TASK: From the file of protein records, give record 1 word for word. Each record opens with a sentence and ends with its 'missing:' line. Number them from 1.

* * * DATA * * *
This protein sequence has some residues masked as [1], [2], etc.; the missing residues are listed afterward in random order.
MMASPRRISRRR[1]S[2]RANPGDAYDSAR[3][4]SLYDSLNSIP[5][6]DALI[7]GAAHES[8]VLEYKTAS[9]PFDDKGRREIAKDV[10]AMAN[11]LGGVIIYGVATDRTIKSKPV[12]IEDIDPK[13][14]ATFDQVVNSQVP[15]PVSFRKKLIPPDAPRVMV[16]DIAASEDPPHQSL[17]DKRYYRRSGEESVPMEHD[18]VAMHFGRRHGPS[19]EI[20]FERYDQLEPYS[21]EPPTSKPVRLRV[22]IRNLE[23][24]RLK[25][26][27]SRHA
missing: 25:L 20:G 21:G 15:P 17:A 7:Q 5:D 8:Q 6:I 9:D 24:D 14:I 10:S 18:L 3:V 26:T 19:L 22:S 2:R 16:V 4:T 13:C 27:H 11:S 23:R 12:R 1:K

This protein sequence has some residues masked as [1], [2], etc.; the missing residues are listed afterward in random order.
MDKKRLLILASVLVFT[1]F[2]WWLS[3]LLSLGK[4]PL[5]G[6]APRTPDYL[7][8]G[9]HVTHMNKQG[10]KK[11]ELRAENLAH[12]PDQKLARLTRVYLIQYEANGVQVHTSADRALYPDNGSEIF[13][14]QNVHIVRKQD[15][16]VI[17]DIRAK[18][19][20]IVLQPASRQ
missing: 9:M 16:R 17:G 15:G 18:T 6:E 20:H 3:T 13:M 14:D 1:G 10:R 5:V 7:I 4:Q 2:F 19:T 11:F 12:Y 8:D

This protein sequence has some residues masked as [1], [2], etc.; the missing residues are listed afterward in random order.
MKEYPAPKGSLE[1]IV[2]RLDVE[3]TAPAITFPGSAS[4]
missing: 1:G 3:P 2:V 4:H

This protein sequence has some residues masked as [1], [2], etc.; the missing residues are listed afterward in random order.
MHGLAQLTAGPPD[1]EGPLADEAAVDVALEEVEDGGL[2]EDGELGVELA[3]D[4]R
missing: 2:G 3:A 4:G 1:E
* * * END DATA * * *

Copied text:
This protein sequence has some residues masked as [1], [2], etc.; the missing residues are listed afterward in random order.
MMASPRRISRRR[1]S[2]RANPGDAYDSAR[3][4]SLYDSLNSIP[5][6]DALI[7]GAAHES[8]VLEYKTAS[9]PFDDKGRREIAKDV[10]AMAN[11]LGGVIIYGVATDRTIKSKPV[12]IEDIDPK[13][14]ATFDQVVNSQVP[15]PVSFRKKLIPPDAPRVMV[16]DIAASEDPPHQSL[17]DKRYYRRSGEESVPMEHD[18]VAMHFGRRHGPS[19]EI[20]FERYDQLEPYS[21]EPPTSKPVRLRV[22]IRNLE[23][24]RLK[25][26][27]SRHA
missing: 25:L 20:G 21:G 15:P 17:A 7:Q 5:D 8:Q 6:I 9:D 24:D 14:I 10:S 18:L 3:V 26:T 19:L 22:S 2:R 16:V 4:T 13:C 27:H 11:S 23:R 12:R 1:K